Saturday, January 10, 2015

1901 Census Record From Killala County Mayo Ireland Boland Family

 Residents of a house 2 in Kilroe (Killala, Mayo)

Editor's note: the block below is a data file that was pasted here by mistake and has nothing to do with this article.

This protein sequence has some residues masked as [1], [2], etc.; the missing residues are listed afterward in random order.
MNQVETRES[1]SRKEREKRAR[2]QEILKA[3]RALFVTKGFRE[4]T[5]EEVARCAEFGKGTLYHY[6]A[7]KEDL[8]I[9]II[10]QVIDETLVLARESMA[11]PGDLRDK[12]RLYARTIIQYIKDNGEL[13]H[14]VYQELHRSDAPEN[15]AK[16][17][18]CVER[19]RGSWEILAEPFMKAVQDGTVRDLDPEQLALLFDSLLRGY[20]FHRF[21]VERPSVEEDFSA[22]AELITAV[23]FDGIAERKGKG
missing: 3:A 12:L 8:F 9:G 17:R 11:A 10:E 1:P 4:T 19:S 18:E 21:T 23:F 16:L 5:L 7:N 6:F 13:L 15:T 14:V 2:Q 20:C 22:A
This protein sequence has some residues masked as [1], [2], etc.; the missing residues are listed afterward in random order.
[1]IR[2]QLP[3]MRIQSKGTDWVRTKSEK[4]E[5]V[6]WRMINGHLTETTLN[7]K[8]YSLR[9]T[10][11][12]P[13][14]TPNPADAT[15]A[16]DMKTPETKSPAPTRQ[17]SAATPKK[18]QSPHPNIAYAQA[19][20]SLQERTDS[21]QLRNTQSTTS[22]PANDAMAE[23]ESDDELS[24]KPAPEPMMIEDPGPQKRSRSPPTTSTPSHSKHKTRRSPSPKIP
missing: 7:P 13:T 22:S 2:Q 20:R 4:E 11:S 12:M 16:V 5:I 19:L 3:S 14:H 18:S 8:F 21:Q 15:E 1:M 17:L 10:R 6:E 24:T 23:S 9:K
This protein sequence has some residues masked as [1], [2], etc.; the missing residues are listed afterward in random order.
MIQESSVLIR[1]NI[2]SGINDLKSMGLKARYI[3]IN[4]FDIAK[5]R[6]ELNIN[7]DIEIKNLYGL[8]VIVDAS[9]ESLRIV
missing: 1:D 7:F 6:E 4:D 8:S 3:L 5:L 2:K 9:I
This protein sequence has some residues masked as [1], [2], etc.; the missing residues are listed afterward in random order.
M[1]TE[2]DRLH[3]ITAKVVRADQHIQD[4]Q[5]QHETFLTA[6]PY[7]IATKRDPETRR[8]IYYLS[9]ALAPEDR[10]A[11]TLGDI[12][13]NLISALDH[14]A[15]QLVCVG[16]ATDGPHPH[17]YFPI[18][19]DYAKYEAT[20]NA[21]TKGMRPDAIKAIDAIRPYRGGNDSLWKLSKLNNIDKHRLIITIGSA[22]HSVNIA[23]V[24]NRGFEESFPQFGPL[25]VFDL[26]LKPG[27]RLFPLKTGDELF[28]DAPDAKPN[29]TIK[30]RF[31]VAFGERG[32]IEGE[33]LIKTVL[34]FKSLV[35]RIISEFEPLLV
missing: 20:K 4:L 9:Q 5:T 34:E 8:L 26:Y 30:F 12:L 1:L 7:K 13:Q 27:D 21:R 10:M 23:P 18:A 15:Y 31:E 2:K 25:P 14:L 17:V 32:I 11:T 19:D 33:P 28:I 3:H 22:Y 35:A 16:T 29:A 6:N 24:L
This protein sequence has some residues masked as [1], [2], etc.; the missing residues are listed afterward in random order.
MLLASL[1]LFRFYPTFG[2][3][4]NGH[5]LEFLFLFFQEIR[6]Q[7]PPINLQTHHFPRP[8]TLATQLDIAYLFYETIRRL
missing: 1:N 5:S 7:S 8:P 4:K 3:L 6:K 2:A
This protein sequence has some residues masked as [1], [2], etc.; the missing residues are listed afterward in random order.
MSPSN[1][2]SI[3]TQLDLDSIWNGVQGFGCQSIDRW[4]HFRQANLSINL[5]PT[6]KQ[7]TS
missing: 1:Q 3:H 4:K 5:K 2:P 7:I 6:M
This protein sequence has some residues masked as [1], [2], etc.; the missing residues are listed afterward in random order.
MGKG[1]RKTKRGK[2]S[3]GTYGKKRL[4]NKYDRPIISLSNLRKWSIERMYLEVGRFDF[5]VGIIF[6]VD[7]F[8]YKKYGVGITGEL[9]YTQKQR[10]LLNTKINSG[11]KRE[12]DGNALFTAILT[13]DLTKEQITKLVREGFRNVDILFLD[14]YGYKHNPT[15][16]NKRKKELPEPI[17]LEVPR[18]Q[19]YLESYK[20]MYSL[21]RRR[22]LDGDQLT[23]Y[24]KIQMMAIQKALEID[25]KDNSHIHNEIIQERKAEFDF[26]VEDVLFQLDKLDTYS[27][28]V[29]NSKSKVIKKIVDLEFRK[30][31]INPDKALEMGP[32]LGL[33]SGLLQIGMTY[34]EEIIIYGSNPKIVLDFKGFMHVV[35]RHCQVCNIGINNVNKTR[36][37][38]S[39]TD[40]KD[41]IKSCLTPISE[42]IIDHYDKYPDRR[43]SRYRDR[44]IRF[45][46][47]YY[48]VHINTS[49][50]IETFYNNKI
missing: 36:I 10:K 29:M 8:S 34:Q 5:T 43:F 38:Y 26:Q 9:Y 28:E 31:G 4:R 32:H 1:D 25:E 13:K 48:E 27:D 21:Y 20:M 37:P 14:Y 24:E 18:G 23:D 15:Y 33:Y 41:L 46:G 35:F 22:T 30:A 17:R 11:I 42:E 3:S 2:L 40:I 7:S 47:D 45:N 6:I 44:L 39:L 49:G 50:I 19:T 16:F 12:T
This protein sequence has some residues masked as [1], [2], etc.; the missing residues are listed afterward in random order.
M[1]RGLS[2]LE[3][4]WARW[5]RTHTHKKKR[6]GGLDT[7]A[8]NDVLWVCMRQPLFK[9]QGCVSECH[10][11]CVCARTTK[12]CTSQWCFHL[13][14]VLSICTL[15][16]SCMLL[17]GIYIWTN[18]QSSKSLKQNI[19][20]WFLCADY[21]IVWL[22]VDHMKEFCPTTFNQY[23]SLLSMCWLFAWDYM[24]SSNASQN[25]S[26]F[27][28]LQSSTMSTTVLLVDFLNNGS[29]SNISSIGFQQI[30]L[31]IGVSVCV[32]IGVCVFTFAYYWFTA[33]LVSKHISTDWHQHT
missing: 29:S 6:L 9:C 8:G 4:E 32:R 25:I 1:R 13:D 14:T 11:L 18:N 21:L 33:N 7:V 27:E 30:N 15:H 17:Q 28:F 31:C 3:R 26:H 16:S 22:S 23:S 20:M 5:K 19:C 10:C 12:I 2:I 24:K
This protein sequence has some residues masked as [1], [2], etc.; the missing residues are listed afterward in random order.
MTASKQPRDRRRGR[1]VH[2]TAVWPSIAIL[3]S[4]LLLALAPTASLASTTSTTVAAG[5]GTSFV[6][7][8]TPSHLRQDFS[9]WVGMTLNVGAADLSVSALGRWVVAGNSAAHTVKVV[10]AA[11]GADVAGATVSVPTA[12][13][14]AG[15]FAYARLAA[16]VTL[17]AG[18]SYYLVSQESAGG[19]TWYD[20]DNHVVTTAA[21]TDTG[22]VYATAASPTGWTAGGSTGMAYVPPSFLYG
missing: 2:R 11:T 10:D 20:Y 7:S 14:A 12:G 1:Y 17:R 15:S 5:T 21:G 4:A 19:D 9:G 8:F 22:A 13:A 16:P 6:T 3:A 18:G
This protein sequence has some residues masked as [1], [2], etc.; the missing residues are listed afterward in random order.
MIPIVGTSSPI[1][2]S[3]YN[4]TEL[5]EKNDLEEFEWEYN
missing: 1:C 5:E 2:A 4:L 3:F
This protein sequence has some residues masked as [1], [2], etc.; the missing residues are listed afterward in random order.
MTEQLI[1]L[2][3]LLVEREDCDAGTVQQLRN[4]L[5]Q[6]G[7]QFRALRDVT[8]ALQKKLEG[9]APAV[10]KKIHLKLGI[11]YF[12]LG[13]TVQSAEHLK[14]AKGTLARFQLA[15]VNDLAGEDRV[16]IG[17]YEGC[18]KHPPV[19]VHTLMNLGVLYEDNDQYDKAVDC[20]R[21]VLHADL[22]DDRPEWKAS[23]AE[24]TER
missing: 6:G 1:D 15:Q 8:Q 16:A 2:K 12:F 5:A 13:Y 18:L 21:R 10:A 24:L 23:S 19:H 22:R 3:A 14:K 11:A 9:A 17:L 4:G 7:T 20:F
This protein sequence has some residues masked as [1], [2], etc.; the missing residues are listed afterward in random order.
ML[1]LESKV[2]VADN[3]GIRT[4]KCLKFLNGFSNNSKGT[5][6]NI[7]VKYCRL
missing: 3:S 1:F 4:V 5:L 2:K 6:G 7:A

I came across a link to a genealogy site in Ireland and came across this document under the 1901 census record for my Boland family who began to emigrant to the United States in 1902. The house on #2 Kilroe located in the village of Killala just North of Ballina in County Mayo no longer stands as I located the spot via aerial shot of the area where the house once stood and located new development in the area surrounded by farm land. The farmland still exists however the house has been replaced. I remember my grandmother telling me stories of the Bolands in Ireland who were farmers unlike the Gallaghers who were fishermen in Donegal. My grandmother was the only child of Bridget Boland and John McCaffery (McCafferty) identified here as the second eldest child of John and Ellen Boland. My grandmother told me stories of Mary Boland coming to the United States first in 1902 then followed by Bridget (Agnes) then Kate (Katherine) then John, Ellen and the last two children known as Ellen and John. John Boland resided in Lower Merion on the grounds of Westminster Cemetery in a house on River Road and worked the grounds of the cemetery in exchange for free housing. My granddaughter told me that John liked living on the vast grounds of Westminster because it reminded him of the farm in County Mayo. I really do not know why the Bolands emigrated to the United States instead of remaining in Ireland. I only know they followed Mary Boland and her husband Bernard Cafferty. What is interesting about this document is it clearly stated that neither John nor his wife Ellen could read however all their children could read and write. All were Roman Catholics. Bridget was listed as a scholar which tells me she was currently a student when the census was taken on March 31, 1902. As a genealogist, I get really excited when I discover another piece of my family record. I cannot explain how it feels to see where they lived, how they worked, where they prayed. It makes them so very real. My grandmother was just three years old when her mother died in 1915 and raised by grandparents as well as her Aunt Kate only to go through life never knowing what her own mother looked like. I do not know if pictures were never taken or if pictures were hidden from my grandmother. My greatest wish is to one day discover a picture of Bridget in which some relative somewhere has in their collection.

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